The Louisiana Department of Wildlife and Fisheries announced the state recreational red snapper season will remain open through the rest of December and will close at 11:59 pm on December 31, 2014. Using real-time data from LA Creel, our recreational landings monitoring program, we have determined that Louisiana anglers have not yet landed our state’s historic and projected share of the total Gulf of Mexico recreational red snapper harvest (14 percent, or 754,000 pounds). The Louisiana Wildlife and Fisheries Commission previously opened a state waters season for red snapper to extend Louisiana’s season from the nine-day federal waters season originally proposed by NOAA. NOAA based this short season on imprecise estimates of recreational red snapper landings from their Marine Recreational Information Program (MRIP); with LA Creel’s more precise estimates, Louisiana officials knew that nine days would not allow our anglers sufficient opportunity to catch their share.
On January 1, 2014, the Department withdrew from MRIP and replaced it with LA Creel due to MRIP’s history of providing poor data and its inability to monitor landings in real-time. Had the Department accepted MRIP’s estimates and the subsequent nine-day season, Louisiana anglers would have only been able to land about 150,000 pounds of red snapper—far short of Louisiana’s historic landings. Through the extended state waters season, Louisiana anglers have landed about 605,000 pounds of red snapper to date, which is why the season can remain open through the rest of the year. Thanks to tremendous angler support of LA Creel and a recent saltwater license fee increase to continue to fund the program, the Department has the necessary tools to precisely monitor our recreational red snapper landings, flexibly manage the fishery, and maximize our anglers’ opportunities to fish red snapper.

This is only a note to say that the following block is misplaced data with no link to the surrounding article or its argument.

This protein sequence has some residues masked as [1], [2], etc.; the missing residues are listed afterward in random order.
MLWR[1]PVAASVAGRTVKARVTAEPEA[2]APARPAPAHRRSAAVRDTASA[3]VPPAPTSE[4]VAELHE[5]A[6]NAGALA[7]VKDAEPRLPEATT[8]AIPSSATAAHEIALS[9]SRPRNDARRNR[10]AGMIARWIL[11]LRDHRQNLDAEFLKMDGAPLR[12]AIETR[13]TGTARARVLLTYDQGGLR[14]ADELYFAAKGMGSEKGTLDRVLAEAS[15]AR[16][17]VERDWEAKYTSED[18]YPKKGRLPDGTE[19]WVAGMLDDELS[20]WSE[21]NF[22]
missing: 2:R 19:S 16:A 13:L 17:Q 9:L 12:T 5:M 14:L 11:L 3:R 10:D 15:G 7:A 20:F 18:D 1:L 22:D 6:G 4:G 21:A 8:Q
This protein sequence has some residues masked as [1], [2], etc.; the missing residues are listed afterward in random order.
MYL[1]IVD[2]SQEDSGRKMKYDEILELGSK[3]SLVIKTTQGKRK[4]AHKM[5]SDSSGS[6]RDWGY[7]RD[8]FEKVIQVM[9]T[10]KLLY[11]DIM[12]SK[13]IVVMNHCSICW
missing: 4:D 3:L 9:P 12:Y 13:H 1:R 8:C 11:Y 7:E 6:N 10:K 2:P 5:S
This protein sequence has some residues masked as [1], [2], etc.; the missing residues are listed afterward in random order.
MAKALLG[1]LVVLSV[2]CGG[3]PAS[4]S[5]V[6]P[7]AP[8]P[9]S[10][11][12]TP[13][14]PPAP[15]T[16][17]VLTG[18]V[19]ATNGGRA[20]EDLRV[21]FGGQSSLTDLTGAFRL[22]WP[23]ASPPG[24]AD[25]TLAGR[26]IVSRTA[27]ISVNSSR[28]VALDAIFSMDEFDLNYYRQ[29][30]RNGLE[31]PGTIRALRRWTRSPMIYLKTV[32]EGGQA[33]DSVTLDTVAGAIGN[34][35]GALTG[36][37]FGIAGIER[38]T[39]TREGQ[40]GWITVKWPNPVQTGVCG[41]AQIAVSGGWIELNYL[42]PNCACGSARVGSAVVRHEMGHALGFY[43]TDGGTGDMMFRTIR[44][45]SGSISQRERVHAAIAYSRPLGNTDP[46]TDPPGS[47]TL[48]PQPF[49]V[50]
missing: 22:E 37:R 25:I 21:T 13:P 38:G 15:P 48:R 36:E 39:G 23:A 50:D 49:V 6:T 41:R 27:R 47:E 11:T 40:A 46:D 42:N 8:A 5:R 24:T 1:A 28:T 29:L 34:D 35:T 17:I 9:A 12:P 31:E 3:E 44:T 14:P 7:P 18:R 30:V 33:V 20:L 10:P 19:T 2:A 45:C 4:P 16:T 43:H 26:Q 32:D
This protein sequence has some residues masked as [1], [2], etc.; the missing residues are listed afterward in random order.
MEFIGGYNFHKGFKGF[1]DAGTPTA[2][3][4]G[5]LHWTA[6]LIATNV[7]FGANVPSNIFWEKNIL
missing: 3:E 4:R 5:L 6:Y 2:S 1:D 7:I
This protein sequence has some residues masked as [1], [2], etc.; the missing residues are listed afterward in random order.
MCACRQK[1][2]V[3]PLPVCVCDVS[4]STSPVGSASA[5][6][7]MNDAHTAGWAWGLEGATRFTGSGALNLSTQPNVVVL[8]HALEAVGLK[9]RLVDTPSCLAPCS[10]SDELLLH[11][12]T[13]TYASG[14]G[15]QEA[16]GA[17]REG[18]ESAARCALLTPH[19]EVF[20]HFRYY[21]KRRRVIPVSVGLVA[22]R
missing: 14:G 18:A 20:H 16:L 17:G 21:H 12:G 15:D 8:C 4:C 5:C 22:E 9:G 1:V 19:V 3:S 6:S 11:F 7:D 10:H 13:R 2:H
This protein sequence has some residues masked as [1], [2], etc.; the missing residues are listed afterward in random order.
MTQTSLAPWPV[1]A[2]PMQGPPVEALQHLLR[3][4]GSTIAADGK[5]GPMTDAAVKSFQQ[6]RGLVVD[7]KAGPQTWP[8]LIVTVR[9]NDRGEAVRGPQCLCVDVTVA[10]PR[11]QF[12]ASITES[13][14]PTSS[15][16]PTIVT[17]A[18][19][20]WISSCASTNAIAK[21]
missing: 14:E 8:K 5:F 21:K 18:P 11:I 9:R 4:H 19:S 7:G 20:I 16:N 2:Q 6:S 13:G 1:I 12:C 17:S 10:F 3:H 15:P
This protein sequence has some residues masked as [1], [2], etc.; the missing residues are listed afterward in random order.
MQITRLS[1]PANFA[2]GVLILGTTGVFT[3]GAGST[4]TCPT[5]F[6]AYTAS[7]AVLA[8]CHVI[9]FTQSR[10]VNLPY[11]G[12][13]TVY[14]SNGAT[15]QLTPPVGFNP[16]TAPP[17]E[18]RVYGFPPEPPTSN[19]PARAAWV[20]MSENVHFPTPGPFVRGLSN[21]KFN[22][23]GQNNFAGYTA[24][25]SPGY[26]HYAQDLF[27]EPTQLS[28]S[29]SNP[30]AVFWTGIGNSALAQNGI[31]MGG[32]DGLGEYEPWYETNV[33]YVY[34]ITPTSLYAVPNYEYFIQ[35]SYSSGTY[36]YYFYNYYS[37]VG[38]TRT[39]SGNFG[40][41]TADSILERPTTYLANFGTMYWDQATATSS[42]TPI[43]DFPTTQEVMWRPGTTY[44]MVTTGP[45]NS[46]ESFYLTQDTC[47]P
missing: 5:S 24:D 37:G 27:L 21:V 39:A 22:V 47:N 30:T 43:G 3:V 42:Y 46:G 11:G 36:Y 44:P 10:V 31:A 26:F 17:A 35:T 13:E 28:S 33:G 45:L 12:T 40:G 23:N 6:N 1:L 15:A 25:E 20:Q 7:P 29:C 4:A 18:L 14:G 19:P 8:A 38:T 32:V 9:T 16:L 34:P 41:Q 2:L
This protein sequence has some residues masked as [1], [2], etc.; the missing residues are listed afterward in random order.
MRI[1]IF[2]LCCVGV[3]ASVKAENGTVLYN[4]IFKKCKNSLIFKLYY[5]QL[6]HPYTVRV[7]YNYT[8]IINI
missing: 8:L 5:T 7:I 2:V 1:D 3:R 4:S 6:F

The Department has continued negotiations with NOAA to recognize the validity of LA Creel and recently reached an agreement to “benchmark” LA Creel and officially establish it as a replacement for MRIP. Through the benchmarking process, the Department will run the MRIP survey side-by-side with LA Creel for the 2015 recreational fishing season. NOAA will compare the results from both surveys and adjust historic recreational landings estimates accordingly. Once LA Creel is benchmarked, Louisiana will no longer run MRIP, and officials hope that NOAA will support LA Creel and use its more precise results to conduct future stock assessments. This process paves the way for other Gulf states to adopt their own recreational angler survey programs, improves data collection, and helps move management of the recreational red snapper fishery forward.
Beginning in January 2015, Louisiana anglers can expect to see an increased survey presence as Department personnel conduct both surveys statewide throughout the calendar year. “Our anglers have always been incredibly patient and helpful with our biologists, whether at the dock, over the phone, or via email,” said Department Secretary Robert Barham. “We ask for and greatly appreciate their continued cooperation as we take this important step in our quest towards regional management.” Secretary Barham recently testified on the benefits of Louisiana’s enhanced data collection in support of state management of red snapper during the U.S. House of Representatives’ Committee on Natural Resources, Subcommittee on Fisheries, Wildlife, Oceans, and Insular Affairs hearing on H.R. 3099—the Gulf of Mexico Red Snapper Conservation Act of 2013.